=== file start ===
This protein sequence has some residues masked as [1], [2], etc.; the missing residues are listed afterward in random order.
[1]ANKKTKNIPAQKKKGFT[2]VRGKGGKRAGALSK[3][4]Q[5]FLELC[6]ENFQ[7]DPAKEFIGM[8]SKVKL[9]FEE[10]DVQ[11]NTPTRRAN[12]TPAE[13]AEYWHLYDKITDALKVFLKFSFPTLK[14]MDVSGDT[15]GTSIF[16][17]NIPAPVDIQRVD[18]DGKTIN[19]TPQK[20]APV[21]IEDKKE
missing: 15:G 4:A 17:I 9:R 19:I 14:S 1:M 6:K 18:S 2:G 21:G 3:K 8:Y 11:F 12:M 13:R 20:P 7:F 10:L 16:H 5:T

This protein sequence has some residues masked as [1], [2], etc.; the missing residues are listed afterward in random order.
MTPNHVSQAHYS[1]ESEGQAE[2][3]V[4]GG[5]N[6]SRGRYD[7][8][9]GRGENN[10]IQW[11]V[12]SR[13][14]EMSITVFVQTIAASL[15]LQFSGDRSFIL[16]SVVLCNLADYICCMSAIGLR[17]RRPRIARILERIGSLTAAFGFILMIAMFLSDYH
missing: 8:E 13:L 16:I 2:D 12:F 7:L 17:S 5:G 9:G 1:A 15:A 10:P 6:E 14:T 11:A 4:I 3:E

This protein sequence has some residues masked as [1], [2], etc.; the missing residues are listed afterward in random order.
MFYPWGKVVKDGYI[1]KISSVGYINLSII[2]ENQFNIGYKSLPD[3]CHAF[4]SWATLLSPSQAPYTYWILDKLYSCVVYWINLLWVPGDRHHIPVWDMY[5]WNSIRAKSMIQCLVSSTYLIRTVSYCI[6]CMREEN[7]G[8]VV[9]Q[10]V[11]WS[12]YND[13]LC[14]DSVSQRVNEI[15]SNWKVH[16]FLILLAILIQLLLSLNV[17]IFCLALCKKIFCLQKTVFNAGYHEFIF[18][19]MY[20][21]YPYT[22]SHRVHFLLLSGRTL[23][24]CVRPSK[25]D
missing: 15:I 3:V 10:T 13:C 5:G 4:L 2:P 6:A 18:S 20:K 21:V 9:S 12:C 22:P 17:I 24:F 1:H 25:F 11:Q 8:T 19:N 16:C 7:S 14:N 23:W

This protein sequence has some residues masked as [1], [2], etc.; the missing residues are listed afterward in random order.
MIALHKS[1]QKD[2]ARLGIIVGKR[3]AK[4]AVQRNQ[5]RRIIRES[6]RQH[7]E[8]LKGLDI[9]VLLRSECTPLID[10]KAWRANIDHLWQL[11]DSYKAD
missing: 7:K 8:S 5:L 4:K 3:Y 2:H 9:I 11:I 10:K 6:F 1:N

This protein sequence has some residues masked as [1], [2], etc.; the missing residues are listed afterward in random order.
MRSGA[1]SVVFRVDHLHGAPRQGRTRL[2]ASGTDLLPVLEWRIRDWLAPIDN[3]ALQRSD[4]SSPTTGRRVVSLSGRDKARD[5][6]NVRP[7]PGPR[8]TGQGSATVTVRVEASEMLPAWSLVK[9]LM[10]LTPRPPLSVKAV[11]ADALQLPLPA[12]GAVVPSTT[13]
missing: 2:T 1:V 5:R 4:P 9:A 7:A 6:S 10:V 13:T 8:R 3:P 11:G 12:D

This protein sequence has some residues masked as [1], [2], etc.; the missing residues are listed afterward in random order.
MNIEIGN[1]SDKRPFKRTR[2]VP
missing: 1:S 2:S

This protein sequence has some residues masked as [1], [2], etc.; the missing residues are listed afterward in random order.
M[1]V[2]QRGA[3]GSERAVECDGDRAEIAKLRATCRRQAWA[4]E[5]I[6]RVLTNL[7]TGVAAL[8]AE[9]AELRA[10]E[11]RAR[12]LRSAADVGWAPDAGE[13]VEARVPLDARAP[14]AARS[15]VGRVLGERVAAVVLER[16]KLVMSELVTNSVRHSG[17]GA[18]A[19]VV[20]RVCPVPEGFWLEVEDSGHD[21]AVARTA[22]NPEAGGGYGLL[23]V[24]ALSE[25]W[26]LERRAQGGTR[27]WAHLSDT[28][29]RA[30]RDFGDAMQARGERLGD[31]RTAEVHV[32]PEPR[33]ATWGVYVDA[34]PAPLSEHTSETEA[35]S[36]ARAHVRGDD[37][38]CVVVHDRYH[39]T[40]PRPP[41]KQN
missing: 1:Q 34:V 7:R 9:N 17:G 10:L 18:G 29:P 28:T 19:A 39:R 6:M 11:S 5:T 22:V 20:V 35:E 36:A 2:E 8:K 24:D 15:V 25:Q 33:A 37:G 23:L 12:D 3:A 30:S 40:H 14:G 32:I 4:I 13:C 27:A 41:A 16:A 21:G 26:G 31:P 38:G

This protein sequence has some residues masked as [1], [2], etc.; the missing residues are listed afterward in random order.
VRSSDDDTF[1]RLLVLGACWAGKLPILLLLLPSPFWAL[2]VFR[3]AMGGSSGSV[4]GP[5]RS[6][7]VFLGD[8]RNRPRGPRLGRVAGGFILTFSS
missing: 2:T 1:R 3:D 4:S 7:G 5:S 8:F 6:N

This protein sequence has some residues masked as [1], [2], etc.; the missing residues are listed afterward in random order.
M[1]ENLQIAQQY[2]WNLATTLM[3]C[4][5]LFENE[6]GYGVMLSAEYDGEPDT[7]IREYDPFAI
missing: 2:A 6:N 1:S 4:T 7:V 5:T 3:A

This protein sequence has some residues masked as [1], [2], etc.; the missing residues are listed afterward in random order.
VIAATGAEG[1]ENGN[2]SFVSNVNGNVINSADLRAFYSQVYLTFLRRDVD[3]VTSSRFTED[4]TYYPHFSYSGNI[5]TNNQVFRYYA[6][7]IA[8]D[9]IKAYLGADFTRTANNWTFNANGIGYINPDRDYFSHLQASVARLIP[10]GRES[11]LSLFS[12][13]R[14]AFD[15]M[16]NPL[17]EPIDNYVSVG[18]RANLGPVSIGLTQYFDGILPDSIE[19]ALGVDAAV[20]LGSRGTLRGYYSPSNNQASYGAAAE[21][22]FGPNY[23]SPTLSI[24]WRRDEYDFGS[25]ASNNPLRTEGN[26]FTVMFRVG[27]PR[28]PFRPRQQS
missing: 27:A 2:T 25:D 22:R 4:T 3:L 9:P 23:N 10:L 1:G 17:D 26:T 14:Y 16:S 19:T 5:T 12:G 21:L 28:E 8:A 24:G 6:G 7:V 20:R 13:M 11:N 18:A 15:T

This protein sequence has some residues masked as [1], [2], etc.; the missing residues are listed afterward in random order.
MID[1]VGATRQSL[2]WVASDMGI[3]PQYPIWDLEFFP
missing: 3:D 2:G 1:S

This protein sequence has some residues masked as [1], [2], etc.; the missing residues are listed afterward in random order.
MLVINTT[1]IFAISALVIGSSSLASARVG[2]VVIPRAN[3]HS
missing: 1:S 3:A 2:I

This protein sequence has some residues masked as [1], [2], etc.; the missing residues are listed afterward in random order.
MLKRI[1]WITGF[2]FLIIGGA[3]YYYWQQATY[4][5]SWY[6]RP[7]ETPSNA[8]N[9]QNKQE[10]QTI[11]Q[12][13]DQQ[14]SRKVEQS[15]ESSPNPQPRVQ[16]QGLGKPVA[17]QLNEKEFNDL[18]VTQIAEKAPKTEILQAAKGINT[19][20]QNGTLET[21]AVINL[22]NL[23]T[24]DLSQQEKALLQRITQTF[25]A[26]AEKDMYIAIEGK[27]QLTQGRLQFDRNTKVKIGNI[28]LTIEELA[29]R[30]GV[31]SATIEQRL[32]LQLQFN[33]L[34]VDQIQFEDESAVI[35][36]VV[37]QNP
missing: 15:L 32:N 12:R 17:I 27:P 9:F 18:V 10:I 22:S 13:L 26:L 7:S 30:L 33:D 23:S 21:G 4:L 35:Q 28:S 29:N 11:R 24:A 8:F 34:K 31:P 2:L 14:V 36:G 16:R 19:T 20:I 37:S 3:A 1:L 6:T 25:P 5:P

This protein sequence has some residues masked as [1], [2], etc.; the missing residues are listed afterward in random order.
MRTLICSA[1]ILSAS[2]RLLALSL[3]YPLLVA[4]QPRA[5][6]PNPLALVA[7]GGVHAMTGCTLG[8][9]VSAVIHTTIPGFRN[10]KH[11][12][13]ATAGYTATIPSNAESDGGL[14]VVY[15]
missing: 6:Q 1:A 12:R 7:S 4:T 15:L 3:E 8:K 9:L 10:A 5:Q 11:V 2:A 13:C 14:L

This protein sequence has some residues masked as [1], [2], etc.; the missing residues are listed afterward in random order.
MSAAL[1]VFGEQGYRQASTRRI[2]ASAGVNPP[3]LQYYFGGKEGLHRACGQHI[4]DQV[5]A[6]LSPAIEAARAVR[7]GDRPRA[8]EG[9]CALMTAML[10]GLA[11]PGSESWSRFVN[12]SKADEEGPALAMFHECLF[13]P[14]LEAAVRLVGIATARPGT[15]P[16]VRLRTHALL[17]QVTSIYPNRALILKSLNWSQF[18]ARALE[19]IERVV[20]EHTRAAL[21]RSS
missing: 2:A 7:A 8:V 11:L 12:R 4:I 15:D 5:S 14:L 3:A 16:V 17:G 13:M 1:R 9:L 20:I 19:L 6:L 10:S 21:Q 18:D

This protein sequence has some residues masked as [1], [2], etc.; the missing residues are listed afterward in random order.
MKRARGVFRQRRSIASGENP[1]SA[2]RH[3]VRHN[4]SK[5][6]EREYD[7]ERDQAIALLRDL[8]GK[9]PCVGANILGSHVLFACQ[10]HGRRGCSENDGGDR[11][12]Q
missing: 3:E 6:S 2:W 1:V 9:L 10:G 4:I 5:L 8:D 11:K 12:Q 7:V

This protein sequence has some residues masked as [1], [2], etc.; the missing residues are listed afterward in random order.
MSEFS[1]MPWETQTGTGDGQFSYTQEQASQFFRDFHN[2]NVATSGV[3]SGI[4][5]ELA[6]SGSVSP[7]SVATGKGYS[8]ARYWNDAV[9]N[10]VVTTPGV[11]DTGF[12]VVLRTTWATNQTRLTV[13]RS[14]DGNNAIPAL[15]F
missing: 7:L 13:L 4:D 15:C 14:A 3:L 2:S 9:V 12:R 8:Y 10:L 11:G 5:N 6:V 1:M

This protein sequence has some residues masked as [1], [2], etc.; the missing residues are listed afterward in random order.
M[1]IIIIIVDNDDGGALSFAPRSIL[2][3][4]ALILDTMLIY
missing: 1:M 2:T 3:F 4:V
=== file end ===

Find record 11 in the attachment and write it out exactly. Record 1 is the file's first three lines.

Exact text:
This protein sequence has some residues masked as [1], [2], etc.; the missing residues are listed afterward in random order.
MID[1]VGATRQSL[2]WVASDMGI[3]PQYPIWDLEFFP
missing: 3:D 2:G 1:S